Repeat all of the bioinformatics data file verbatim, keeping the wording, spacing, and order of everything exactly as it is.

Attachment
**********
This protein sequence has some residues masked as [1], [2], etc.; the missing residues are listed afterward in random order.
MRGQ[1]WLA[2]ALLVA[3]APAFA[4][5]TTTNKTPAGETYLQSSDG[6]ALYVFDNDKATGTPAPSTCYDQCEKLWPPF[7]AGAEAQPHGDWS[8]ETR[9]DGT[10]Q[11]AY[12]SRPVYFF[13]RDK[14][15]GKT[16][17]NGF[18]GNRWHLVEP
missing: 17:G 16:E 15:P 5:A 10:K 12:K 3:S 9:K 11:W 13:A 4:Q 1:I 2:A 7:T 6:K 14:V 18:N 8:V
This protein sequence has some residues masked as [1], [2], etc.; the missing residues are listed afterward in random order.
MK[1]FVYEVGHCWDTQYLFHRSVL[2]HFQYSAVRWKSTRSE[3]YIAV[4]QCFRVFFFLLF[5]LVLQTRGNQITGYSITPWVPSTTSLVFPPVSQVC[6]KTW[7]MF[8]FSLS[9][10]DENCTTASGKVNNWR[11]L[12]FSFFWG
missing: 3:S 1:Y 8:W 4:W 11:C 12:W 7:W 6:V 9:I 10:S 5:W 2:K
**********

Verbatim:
This protein sequence has some residues masked as [1], [2], etc.; the missing residues are listed afterward in random order.
MRGQ[1]WLA[2]ALLVA[3]APAFA[4][5]TTTNKTPAGETYLQSSDG[6]ALYVFDNDKATGTPAPSTCYDQCEKLWPPF[7]AGAEAQPHGDWS[8]ETR[9]DGT[10]Q[11]AY[12]SRPVYFF[13]RDK[14][15]GKT[16][17]NGF[18]GNRWHLVEP
missing: 17:G 16:E 15:P 5:A 10:K 12:K 3:S 9:K 11:W 13:A 4:Q 1:I 2:A 7:T 6:K 14:V 18:N 8:V
This protein sequence has some residues masked as [1], [2], etc.; the missing residues are listed afterward in random order.
MK[1]FVYEVGHCWDTQYLFHRSVL[2]HFQYSAVRWKSTRSE[3]YIAV[4]QCFRVFFFLLF[5]LVLQTRGNQITGYSITPWVPSTTSLVFPPVSQVC[6]KTW[7]MF[8]FSLS[9][10]DENCTTASGKVNNWR[11]L[12]FSFFWG
missing: 3:S 1:Y 8:W 4:W 11:C 12:W 7:W 6:V 9:I 10:S 5:W 2:K